The human personality is composed of a complex organization
consisting of seven principles, which are united and interdependent,
yet divided into certain groups, each capable of
maintaining a kind of personality. Each of these principles is
composed of its own form of matter and possesses its own laws
of time, space, and motion.
The most gross of those, the physical body, is known as rupa,
which becomes more and more refined until we reach the universal
self, atma, but the circumstance that determines the individual’s
powers, tests, and advantages, or in short his or her
character, is the karma, which is the sum of bodily, mental, and
spiritual growth and is spread over many lives past and future.
If in one existence the individual is handicapped by any defect,
mental or physical, it may be regarded as the outcome of past
delinquencies. This doctrine is common to both Buddhism and
Brahminism, from which Theosophy derives.
Returning to concepts of the constitution of the human
being, the ego existing in the higher mental world cannot enter
the physical world until it has drawn around itself a veil composed
of the matter of these spheres, nor can it think in any but
an abstract manner without them—its concrete ideas being due
to them. Having assumed the astral and physical bodies, it is
born as a human being, and having lived out its Earth-life sojourns
for a time in the astral world, until it can succeed in
throwing off the shackles of the astral body.
When that is achieved the individual finds himself or herself
living in the mental body. The stay in this sphere is usually a
long one—the strength of the mental constitution depending
upon the nature of the thoughts to which one has habituated
oneself. But he or she is not yet sufficiently developed to proceed
to higher planes, and once more descends into the denser
physical sphere to again go through the same round. It is only
through that descent that a full recognition of the higher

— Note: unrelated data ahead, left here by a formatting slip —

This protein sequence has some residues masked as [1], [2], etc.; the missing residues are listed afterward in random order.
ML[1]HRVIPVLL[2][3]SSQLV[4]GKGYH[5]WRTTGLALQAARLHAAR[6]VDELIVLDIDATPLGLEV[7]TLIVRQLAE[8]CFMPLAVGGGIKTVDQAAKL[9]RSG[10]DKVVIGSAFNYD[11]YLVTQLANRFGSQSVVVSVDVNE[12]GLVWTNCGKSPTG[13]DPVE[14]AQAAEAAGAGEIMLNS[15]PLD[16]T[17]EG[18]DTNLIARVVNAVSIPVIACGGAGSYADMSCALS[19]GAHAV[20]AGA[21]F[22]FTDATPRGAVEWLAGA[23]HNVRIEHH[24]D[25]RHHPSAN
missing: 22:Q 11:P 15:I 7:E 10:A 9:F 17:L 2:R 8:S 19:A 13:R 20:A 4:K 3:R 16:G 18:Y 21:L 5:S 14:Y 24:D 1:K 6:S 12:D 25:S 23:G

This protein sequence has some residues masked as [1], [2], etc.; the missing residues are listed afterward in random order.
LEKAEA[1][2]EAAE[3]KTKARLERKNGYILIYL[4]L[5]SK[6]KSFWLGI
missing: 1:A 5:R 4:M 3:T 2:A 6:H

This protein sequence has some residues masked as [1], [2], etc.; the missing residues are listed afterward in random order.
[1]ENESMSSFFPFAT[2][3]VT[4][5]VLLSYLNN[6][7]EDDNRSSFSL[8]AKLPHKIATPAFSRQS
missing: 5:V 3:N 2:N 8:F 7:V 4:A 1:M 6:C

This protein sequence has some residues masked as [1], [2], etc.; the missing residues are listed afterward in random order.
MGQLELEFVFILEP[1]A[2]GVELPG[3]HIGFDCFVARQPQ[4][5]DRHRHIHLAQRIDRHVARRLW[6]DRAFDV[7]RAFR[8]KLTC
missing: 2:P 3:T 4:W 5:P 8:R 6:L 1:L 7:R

worlds is developed in the individual.
In the higher mental world, the permanent vehicle is a causal
body, which consists of matter of the first, second, and third
sub-divisions of that world. As the ego unfolds one’s latent possibilities
in the course of one’s evolution, this matter is greatly
brought into action, but it is only in the perfect individual or
adept that it is developed to its fullest extent. In the causal
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body, none of the possibilities of the grosser bodies can manifest
themselves.
The mental body is built up of matter of the four lower subdivisions
of the mental world, and expresses the individual’s
concrete thoughts. Its size and shape are determined by those
of the causal vehicle.
While on Earth the personality wears the physical, mental,
and astral bodies all at once. It is the astral that connects one
with the astral plane during sleep or trance. It is easy to see
how the doctrine of reincarnation arose from this idea. The
ego must travel from existence to existence, physical, astral,
mental, until it can transcend the mental world and enter the
higher spheres
The Theosophical path to the goal of Nirvana is derived
from Buddhistic teaching, but there are also other elements in
it—Kabalistic and Greek. The path is the great work whereby
the inner nature of the individual is consciously transformed
and developed. A radical alternation must be made in the aims
and motives of the ordinary mortal. The path is long and difficult,
and as has been said extends over many existences. Morality
alone is insufficient to the full awakening of the spiritual faculty,
without which progress in the path is impossible.
Something incomparably higher is necessary.
The physical and spiritual exercises recommended by Theosophy
are those formulated in the Hindu philosophical system
known as raja yoga. The most strenuous efforts alone can
impel the individual along the path, and thus to mount by the
practice of vidya, that higher wisdom that awakens the latent
faculties and concentrates effort in the direction of union with
the absolute.
The way is described as long and difficult, but as the disciple
advances he or she becomes more convinced of ultimate success,
by the possession of transcendental faculties that greatly
assist in overcoming difficulties. But these must not be sought
for their own sake, as to gain knowledge of them for evil purposes
is tantamount to the practice of black magic. (See also
Kabala)